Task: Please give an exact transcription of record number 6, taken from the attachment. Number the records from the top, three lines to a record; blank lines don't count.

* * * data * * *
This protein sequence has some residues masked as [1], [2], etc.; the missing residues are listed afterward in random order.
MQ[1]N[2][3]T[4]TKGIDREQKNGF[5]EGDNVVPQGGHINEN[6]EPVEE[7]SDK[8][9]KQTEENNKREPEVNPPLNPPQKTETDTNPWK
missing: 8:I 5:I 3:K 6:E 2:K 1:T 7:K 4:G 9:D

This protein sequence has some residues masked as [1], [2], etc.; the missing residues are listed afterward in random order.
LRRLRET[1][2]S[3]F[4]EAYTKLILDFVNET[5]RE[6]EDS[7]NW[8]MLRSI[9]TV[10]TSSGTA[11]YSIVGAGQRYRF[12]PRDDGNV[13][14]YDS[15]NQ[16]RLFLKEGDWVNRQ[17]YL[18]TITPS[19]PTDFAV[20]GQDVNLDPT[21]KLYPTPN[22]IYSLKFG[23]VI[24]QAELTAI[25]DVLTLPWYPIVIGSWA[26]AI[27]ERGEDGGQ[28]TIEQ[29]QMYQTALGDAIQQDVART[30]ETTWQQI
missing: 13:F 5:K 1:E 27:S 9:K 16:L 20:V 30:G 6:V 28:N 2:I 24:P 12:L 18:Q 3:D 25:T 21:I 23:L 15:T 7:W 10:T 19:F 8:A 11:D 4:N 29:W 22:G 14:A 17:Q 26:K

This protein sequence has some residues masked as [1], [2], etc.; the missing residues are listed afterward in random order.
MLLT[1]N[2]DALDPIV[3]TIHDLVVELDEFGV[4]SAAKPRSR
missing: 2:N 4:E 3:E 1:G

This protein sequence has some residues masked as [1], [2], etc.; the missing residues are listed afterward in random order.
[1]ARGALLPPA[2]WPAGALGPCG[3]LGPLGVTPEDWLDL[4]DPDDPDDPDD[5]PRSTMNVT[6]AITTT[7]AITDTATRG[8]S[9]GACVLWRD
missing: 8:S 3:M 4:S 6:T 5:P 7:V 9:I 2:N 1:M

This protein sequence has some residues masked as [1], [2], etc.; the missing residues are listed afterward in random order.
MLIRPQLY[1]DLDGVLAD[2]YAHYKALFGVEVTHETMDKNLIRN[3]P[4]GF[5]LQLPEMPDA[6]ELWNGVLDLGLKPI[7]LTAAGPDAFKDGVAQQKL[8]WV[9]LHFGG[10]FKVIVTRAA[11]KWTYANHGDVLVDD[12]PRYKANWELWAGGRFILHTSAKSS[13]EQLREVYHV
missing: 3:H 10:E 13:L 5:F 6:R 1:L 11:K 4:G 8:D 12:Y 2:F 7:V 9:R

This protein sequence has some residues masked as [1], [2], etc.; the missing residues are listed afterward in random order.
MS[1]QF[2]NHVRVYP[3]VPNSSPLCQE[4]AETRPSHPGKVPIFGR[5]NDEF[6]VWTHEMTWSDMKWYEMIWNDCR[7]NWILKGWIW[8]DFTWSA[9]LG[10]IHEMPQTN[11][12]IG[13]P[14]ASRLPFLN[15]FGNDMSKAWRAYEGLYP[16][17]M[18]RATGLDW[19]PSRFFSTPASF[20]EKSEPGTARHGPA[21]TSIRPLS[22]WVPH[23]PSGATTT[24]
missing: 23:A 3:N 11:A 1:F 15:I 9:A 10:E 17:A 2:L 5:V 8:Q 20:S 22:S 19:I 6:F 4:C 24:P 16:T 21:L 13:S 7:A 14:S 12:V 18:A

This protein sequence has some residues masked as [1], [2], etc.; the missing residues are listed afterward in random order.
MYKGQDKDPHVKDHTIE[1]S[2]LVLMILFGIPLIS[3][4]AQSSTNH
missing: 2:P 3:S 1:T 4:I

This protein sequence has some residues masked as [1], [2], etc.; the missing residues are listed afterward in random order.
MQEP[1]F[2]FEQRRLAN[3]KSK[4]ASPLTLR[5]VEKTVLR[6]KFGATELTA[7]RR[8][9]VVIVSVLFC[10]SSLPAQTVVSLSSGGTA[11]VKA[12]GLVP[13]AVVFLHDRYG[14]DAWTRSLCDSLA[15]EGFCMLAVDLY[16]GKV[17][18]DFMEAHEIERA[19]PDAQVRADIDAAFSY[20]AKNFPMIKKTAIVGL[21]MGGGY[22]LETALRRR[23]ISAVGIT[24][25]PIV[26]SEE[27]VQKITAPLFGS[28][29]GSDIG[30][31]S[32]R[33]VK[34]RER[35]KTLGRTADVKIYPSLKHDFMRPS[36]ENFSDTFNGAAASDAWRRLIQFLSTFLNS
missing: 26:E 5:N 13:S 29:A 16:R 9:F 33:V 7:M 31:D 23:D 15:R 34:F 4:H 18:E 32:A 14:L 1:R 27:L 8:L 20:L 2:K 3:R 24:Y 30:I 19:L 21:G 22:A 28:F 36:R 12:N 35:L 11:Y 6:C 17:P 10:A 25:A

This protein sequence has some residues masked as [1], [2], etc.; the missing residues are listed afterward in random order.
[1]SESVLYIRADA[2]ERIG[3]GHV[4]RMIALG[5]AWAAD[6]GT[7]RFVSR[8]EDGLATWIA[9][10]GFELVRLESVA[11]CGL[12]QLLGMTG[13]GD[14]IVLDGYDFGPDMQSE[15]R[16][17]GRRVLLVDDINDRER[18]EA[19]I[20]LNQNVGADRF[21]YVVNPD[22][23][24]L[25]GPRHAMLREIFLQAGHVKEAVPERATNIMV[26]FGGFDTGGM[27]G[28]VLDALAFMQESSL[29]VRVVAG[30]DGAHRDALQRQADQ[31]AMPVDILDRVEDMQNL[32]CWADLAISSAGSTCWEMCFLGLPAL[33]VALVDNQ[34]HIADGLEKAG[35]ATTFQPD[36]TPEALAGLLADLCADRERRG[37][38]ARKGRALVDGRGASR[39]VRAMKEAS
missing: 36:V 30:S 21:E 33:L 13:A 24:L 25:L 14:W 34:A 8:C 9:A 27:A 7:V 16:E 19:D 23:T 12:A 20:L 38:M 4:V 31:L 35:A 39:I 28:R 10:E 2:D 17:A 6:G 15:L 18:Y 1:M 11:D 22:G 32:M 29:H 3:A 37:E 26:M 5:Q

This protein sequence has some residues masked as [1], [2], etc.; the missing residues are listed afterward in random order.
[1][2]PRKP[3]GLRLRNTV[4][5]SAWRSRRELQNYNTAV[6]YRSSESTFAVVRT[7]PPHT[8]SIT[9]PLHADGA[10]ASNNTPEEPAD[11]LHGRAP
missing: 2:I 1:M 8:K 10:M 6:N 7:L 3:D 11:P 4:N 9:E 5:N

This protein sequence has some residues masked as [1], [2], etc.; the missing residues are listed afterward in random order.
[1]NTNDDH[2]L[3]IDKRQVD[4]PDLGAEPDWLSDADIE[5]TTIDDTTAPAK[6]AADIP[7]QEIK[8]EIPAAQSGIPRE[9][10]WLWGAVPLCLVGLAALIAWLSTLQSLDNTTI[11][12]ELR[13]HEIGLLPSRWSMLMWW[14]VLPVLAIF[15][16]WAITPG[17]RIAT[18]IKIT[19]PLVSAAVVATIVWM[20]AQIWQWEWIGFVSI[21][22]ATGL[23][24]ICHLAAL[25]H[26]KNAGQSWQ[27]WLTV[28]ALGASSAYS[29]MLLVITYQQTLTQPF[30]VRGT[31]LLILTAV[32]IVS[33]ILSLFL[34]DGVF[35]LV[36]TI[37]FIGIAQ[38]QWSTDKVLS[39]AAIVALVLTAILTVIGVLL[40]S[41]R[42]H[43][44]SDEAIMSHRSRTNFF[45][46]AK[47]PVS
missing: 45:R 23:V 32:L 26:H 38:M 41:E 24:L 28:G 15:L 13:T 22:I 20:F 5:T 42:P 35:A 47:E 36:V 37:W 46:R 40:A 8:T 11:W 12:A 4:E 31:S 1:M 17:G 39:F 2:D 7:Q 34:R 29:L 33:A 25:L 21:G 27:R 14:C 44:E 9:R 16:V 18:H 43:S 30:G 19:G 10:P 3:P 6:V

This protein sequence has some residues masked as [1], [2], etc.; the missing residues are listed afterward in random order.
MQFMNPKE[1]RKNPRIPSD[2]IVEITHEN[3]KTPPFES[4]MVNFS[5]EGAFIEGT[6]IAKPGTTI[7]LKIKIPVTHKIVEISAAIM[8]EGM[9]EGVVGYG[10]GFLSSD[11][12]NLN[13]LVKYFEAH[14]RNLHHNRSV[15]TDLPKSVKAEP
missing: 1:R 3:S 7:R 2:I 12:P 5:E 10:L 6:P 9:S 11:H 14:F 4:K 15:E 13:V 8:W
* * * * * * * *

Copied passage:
This protein sequence has some residues masked as [1], [2], etc.; the missing residues are listed afterward in random order.
MS[1]QF[2]NHVRVYP[3]VPNSSPLCQE[4]AETRPSHPGKVPIFGR[5]NDEF[6]VWTHEMTWSDMKWYEMIWNDCR[7]NWILKGWIW[8]DFTWSA[9]LG[10]IHEMPQTN[11][12]IG[13]P[14]ASRLPFLN[15]FGNDMSKAWRAYEGLYP[16][17]M[18]RATGLDW[19]PSRFFSTPASF[20]EKSEPGTARHGPA[21]TSIRPLS[22]WVPH[23]PSGATTT[24]
missing: 23:A 3:N 11:A 1:F 15:I 9:A 10:E 17:A 2:L 5:V 8:Q 20:S 22:S 19:I 6:F 4:C 24:P 16:T 21:L 13:S 7:A 14:S 12:V 18:A